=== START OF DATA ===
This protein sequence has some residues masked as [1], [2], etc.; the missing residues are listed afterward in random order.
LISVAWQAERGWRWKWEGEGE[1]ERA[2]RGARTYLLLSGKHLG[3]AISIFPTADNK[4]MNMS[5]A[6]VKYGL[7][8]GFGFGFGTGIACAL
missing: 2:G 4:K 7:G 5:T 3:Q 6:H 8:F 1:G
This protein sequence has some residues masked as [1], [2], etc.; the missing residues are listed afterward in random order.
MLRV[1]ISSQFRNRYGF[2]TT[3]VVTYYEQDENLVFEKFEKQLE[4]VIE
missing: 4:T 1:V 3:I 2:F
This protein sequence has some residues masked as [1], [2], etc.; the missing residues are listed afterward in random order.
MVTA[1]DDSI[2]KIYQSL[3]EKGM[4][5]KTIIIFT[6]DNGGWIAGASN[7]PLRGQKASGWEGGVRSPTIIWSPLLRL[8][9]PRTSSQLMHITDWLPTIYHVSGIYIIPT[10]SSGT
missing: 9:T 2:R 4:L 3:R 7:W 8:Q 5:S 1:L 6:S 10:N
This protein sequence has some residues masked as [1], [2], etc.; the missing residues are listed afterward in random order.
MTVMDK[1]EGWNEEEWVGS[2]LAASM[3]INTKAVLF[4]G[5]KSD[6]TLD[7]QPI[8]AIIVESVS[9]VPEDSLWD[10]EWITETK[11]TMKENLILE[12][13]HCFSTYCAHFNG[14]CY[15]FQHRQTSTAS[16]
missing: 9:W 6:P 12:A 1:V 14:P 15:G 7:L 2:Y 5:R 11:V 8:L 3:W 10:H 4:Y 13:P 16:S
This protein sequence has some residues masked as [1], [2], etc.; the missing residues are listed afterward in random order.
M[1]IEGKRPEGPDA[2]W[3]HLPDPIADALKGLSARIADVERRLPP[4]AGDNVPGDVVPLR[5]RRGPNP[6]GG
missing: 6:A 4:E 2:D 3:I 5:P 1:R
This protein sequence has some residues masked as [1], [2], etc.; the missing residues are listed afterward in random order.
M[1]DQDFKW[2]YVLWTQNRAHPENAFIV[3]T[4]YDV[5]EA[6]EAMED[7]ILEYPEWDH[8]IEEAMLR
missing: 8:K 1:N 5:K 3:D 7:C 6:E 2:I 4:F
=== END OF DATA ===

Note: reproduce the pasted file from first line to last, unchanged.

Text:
This protein sequence has some residues masked as [1], [2], etc.; the missing residues are listed afterward in random order.
LISVAWQAERGWRWKWEGEGE[1]ERA[2]RGARTYLLLSGKHLG[3]AISIFPTADNK[4]MNMS[5]A[6]VKYGL[7][8]GFGFGFGTGIACAL
missing: 2:G 4:K 7:G 5:T 3:Q 6:H 8:F 1:G
This protein sequence has some residues masked as [1], [2], etc.; the missing residues are listed afterward in random order.
MLRV[1]ISSQFRNRYGF[2]TT[3]VVTYYEQDENLVFEKFEKQLE[4]VIE
missing: 4:T 1:V 3:I 2:F
This protein sequence has some residues masked as [1], [2], etc.; the missing residues are listed afterward in random order.
MVTA[1]DDSI[2]KIYQSL[3]EKGM[4][5]KTIIIFT[6]DNGGWIAGASN[7]PLRGQKASGWEGGVRSPTIIWSPLLRL[8][9]PRTSSQLMHITDWLPTIYHVSGIYIIPT[10]SSGT
missing: 9:T 2:R 4:L 3:R 7:W 8:Q 5:S 1:L 6:S 10:N
This protein sequence has some residues masked as [1], [2], etc.; the missing residues are listed afterward in random order.
MTVMDK[1]EGWNEEEWVGS[2]LAASM[3]INTKAVLF[4]G[5]KSD[6]TLD[7]QPI[8]AIIVESVS[9]VPEDSLWD[10]EWITETK[11]TMKENLILE[12][13]HCFSTYCAHFNG[14]CY[15]FQHRQTSTAS[16]
missing: 9:W 6:P 12:A 1:V 14:P 15:G 7:L 2:Y 5:R 11:V 8:L 3:W 10:H 4:Y 13:P 16:S
This protein sequence has some residues masked as [1], [2], etc.; the missing residues are listed afterward in random order.
M[1]IEGKRPEGPDA[2]W[3]HLPDPIADALKGLSARIADVERRLPP[4]AGDNVPGDVVPLR[5]RRGPNP[6]GG
missing: 6:A 4:E 2:D 3:I 5:P 1:R
This protein sequence has some residues masked as [1], [2], etc.; the missing residues are listed afterward in random order.
M[1]DQDFKW[2]YVLWTQNRAHPENAFIV[3]T[4]YDV[5]EA[6]EAMED[7]ILEYPEWDH[8]IEEAMLR
missing: 8:K 1:N 5:K 3:D 7:C 6:E 2:I 4:F